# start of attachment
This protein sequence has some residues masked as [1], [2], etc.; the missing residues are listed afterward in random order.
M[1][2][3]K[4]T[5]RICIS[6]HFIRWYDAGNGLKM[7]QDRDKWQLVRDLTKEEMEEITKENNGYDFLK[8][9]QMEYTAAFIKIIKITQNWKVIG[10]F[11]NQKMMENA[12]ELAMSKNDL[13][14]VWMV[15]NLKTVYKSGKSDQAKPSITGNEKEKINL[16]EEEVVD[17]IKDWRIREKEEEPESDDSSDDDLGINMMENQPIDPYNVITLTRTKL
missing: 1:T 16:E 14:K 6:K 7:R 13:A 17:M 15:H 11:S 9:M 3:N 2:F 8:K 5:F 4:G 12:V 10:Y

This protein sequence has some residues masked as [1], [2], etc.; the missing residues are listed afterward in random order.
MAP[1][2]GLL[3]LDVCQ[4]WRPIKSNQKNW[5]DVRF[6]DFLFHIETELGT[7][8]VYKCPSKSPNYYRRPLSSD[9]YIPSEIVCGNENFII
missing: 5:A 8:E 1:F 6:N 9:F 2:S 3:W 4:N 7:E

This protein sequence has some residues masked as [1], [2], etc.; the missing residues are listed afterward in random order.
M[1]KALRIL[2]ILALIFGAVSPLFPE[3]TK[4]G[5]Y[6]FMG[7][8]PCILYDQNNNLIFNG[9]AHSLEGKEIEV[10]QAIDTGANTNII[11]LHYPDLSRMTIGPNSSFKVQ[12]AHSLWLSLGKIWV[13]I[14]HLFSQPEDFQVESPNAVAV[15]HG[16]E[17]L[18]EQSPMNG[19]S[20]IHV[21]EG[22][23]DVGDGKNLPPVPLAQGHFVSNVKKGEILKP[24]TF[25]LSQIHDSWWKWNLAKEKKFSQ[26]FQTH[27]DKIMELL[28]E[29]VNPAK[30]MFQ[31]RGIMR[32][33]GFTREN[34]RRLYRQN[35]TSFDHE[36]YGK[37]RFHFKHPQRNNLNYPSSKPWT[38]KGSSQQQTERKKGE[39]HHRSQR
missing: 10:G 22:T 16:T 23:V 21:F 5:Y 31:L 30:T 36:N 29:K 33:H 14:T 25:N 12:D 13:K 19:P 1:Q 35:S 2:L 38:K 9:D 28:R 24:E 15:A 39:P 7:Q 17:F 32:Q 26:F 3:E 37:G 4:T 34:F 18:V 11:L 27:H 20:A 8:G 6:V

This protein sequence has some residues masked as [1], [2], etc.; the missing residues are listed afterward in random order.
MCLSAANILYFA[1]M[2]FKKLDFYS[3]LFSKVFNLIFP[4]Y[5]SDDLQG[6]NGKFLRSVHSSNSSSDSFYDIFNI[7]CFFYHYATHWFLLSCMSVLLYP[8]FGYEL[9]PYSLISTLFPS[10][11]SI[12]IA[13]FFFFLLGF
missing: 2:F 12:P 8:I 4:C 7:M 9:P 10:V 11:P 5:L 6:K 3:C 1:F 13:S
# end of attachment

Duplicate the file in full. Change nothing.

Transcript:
This protein sequence has some residues masked as [1], [2], etc.; the missing residues are listed afterward in random order.
M[1][2][3]K[4]T[5]RICIS[6]HFIRWYDAGNGLKM[7]QDRDKWQLVRDLTKEEMEEITKENNGYDFLK[8][9]QMEYTAAFIKIIKITQNWKVIG[10]F[11]NQKMMENA[12]ELAMSKNDL[13][14]VWMV[15]NLKTVYKSGKSDQAKPSITGNEKEKINL[16]EEEVVD[17]IKDWRIREKEEEPESDDSSDDDLGINMMENQPIDPYNVITLTRTKL
missing: 1:T 16:E 14:K 6:K 7:R 13:A 17:M 15:H 11:S 9:M 3:N 2:F 8:K 5:F 4:G 12:V 10:Y

This protein sequence has some residues masked as [1], [2], etc.; the missing residues are listed afterward in random order.
MAP[1][2]GLL[3]LDVCQ[4]WRPIKSNQKNW[5]DVRF[6]DFLFHIETELGT[7][8]VYKCPSKSPNYYRRPLSSD[9]YIPSEIVCGNENFII
missing: 5:A 8:E 1:F 6:N 9:F 2:S 3:W 4:N 7:E

This protein sequence has some residues masked as [1], [2], etc.; the missing residues are listed afterward in random order.
M[1]KALRIL[2]ILALIFGAVSPLFPE[3]TK[4]G[5]Y[6]FMG[7][8]PCILYDQNNNLIFNG[9]AHSLEGKEIEV[10]QAIDTGANTNII[11]LHYPDLSRMTIGPNSSFKVQ[12]AHSLWLSLGKIWV[13]I[14]HLFSQPEDFQVESPNAVAV[15]HG[16]E[17]L[18]EQSPMNG[19]S[20]IHV[21]EG[22][23]DVGDGKNLPPVPLAQGHFVSNVKKGEILKP[24]TF[25]LSQIHDSWWKWNLAKEKKFSQ[26]FQTH[27]DKIMELL[28]E[29]VNPAK[30]MFQ[31]RGIMR[32][33]GFTREN[34]RRLYRQN[35]TSFDHE[36]YGK[37]RFHFKHPQRNNLNYPSSKPWT[38]KGSSQQQTERKKGE[39]HHRSQR
missing: 10:G 22:T 16:T 23:V 21:F 5:Y 31:L 30:T 36:N 29:K 33:H 14:T 25:N 12:D 13:K 19:P 1:Q 35:S 2:L 38:K 9:D 28:R 24:E 15:A 39:P 7:Q 17:F 32:Q 26:F 3:E 37:G 4:T 34:F 18:V 11:L 27:H 20:A 8:G 6:V

This protein sequence has some residues masked as [1], [2], etc.; the missing residues are listed afterward in random order.
MCLSAANILYFA[1]M[2]FKKLDFYS[3]LFSKVFNLIFP[4]Y[5]SDDLQG[6]NGKFLRSVHSSNSSSDSFYDIFNI[7]CFFYHYATHWFLLSCMSVLLYP[8]FGYEL[9]PYSLISTLFPS[10][11]SI[12]IA[13]FFFFLLGF
missing: 2:F 12:P 8:I 4:C 7:M 9:P 10:V 11:P 5:L 6:K 3:C 1:F 13:S